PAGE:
Senate Majority Leader Mitch McConnell wielded decisive clout in the selection process for a key judicial vacancy President Donald Trump filled Friday, leveraging a deep reserve of good will accrued from four years as field marshal of Trump’s campaign to stock the federal bench with conservative jurists.
The president tapped U.S. District Judge Justin Walker, a McConnell ally, for a seat on the U.S. Court of Appeals for the D.C. Circuit. At 38, Walker is the youngest nominee for the D.C. Circuit in decades. His nomination will likely be the last major confrontation over judgeships before the November election.
The nomination is as much a function of McConnell’s influence as it is Walker’s growing reputation in the conservative legal movement. Walker, a Kentuckian who serves on a federal trial court in Louisville, has been close to the senator for years. McConnell’s able stewardship of judicial confirmations gave him pivotal influence in a selection process that might otherwise have been fractious. Between academics, administration officials, and Washington lawyers, there was a deep reserve of prospective nominees for a panel widely seen as a springboard to the Supreme Court.
“Conservatives inside and outside of the administration recognize and appreciate the impact McConnell has had on the judiciary over many years, and very quickly agreed to McConnell’s preference, particularly since Walker looked like a safe pick,” a source involved in judicial selection told the Washington Free Beacon.
“McConnell made his pitch. Everyone took a look at Walker. Then things fell into place very quickly,” the source added.
The selection was made all the easier by Walker’s dedicated support of Justice Brett Kavanaugh’s confirmation to the Supreme Court. Walker, who clerked for Kavanaugh after graduating from Harvard Law School, was one of the justice’s most prolific surrogates, giving dozens of interviews and speeches promoting Kavanaugh’s confirmation. Given the trying circumstances, Walker secured the enduring gratitude of legal conservatives.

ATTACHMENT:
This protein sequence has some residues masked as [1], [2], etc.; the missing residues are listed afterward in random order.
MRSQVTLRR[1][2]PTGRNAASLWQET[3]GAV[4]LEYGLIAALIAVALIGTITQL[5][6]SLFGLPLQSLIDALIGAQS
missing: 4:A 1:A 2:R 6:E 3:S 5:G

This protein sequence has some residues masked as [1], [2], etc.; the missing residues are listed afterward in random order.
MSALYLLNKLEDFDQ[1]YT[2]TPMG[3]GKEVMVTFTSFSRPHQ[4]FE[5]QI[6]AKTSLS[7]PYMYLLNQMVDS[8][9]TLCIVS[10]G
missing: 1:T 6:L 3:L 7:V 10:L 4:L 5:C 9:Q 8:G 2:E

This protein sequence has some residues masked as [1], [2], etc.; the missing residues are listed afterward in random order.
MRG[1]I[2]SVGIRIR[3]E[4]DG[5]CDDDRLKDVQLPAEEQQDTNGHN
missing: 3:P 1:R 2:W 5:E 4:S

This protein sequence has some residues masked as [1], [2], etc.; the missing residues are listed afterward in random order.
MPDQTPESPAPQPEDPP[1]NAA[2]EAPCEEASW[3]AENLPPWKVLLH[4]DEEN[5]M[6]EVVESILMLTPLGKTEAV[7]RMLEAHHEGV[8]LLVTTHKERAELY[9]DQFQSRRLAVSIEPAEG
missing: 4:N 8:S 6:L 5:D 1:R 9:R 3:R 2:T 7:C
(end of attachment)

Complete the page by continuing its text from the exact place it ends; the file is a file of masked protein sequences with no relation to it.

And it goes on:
“Judge Walker was an unrelenting defender of Justice Kavanaugh during the left’s unprecedented smear campaign,” said Carrie Severino of the Judicial Crisis Network. “I expect Walker to bring similar courage with him to the D.C. Circuit as he defends the rule of law. I look forward to his confirmation.”
The Trump administration has approached judicial selection as a companion to its deregulatory agenda. That consideration is especially important for the D.C. Circuit, which has jurisdiction over dozens of federal agencies. About half of the D.C. Circuit’s cases concern regulations, agency proceedings, and other administrative law issues according to statistics kept by the U.S. Judicial Conference.
“We are thrilled with President Trump’s nomination of Judge Justin Walker to serve on the D.C. Circuit, a key federal appellate court that protects all Americans from the arbitrary, harmful government actions by Washington’s out of control administrative state,” said Mike Davis of the Article III Project and former chief nominations counsel for the Senate Judiciary Committee.
McConnell gave the nomination a populist hue in a statement following the nomination, praising the president for searching “outside the Beltway and into the Bluegrass.” Yet Walker’s résumé is heavy with Washington pedigree. He was a speechwriter to former secretary of defense Donald Rumsfeld, clerked for Justice Anthony Kennedy, and practiced in the Washington offices of Gibson, Dunn & Crutcher, a prestigious law firm.